An Elegant Defense effortlessly guides readers on a scientific detective tale winding from the Black Plague to twentieth-century breakthroughs in vaccination and antibiotics, to today’s laboratories that are revolutionizing immunology—perhaps the most extraordinary and consequential medical story of our time. Drawing on extensive new interviews with dozens of world-renowned scientists, Richtel has produced a landmark book, equally an investigation into the deepest riddles of survival and a profoundly human tale that is movingly brought to life through the eyes of his four main characters, each of whom illuminates an essential facet of our “elegant defense.”
"Deserves a spot next to Fast Food Nation and To Kill a Mockingbird in America’s high school curriculums. To say it may save lives is self-evident.” —New York Times Book Review (Editor's Choice)
NEW YORK TIMES BESTSELLER • A BEST BOOK OF THE YEAR: San Francisco Chronicle, Chrisitian Science Monitor, Kirkus, Winnipeg Free Press
One of the decade's most original and masterfully reported books, A Deadly Wandering by Pulitzer Prize–winning New York Times journalist Matt Richtel interweaves the cutting-edge science of attention with the tensely plotted story of a mysterious car accident and its aftermath to answer some of the defining questions of our time: What is technology doing to us? Can our minds keep up with the pace of change? How can we find balance?
On the last day of summer, an ordinary Utah college student named Reggie Shaw fatally struck two rocket scientists while texting and driving along a majestic stretch of highway bordering the Rocky Mountains. A Deadly Wandering follows Reggie from the moment of the tragedy, through the police investigation, the state's groundbreaking prosecution, and ultimately, Reggie's wrenching admission of responsibility. Richtel parallels Reggie's journey with leading-edge scientific findings on the impact technology has on our brains, showing how these devices play to our deepest social instincts. A propulsive read filled with surprising scientific detail, riveting narrative tension, and rare emotional depth, A Deadly Wandering is a book that can change—and save—lives.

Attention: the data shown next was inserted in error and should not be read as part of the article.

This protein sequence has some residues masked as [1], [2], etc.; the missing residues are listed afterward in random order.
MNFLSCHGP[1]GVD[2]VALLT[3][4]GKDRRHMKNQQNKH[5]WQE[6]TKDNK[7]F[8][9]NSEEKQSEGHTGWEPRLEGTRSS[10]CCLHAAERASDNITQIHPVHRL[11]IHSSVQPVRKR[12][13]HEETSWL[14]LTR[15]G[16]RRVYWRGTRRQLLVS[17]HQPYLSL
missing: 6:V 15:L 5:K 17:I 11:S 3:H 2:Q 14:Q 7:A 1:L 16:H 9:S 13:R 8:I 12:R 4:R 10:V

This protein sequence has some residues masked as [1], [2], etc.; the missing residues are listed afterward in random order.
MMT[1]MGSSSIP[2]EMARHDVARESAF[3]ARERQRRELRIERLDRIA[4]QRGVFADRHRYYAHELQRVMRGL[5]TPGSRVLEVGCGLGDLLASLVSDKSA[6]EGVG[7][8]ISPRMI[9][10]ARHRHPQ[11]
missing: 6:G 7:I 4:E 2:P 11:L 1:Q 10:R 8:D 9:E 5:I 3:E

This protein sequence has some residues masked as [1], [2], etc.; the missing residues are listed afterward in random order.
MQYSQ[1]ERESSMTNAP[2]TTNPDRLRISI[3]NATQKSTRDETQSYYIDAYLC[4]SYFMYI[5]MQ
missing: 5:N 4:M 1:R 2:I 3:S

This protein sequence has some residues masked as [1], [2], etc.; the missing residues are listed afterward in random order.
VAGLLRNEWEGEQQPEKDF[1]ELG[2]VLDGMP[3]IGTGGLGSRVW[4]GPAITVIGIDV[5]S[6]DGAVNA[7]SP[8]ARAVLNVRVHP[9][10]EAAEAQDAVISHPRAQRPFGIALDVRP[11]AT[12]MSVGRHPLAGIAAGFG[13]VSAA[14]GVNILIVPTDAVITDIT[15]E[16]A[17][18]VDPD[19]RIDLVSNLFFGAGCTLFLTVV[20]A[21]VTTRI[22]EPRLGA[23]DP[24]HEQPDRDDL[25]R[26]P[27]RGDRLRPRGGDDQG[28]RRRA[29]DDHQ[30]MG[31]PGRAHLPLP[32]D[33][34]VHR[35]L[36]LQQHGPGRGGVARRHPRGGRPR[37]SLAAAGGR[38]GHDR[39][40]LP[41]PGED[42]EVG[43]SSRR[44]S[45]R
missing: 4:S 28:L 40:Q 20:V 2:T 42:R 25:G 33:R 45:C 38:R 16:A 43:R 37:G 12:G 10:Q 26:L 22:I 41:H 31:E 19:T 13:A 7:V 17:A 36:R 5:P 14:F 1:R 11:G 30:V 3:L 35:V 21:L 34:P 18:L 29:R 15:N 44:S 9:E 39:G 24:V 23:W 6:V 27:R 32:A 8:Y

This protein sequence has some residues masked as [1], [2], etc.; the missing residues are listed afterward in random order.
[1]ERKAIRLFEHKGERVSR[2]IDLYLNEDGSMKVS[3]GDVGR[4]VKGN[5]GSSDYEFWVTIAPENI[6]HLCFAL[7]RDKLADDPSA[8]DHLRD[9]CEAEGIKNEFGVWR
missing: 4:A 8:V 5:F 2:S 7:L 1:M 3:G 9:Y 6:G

From the Pulitzer Prize-winning New York Times journalist and author of A Deadly Wandering comes a pulse-pounding technological thriller—as ingenious as the works of Michael Crichton and as urgent and irresistible as an episode of 24—in which one man has three days to prevent annihilation: the outbreak of World War III.
Computer genius Jeremy Stillwater has designed a machine that can predict global conflicts and ultimately head them off. But he’s a stubborn guy, very sure of his own genius, and has wound up making enemies, and even seen his brilliant invention discredited.
There’s nowhere for him to turn when the most remarkable thing happens: his computer beeps with warning that the outbreak of World War III is imminent, three days and counting.
Alone, armed with nothing but his own ingenuity, he embarks on quest to find the mysterious and powerful nemesis determined to destroy mankind. But enemies lurk in the shadows waiting to strike. Could they have figured out how to use Jeremy, and his invention, for their own evil ends?
Before he can save billions of lives, Jeremy has to figure out how to save his own. . . .
“MICHAEL CRICHTON meets STEPHEN KING at their finest … with the creepiest opening I’ve ever read.” — Lisa Gardner * “Joins the ranks of classic paranoid thrillers about human achievement run amok, with STEPHEN KING’s The Stand and Michael Crichton’s Terminal Man.” — Joseph Finder * “A heart-stopping thriller. … a must-read for MICHAEL CRICHTON fans.” — Dallas Morning News * “Similar in atmosphere and style to MICHAEL CRICHTON and STEPHEN KING. ... A race-against-the-clock thriller.” — Booklist
FLIGHT 194 LANDED.
SOMETHING LETHAL AWAITS OUTSIDE.
THIS IS DEAD ON ARRIVAL.
An airplane touches down at a desolate airport in a remote Colorado ski town. Shortly after landing, Dr. Lyle Martin, a world-class infectious disease specialist, is brusquely awakened to shocking news: Everyone not on the plane appears to be dead. The world has gone dark. While they were in the air, a lethal new kind of virus surfaced, threatening mankind's survival, and now Martin—one of the most sought-after virologists on the planet until his career took a precipitous slide—is at the center of the investigation.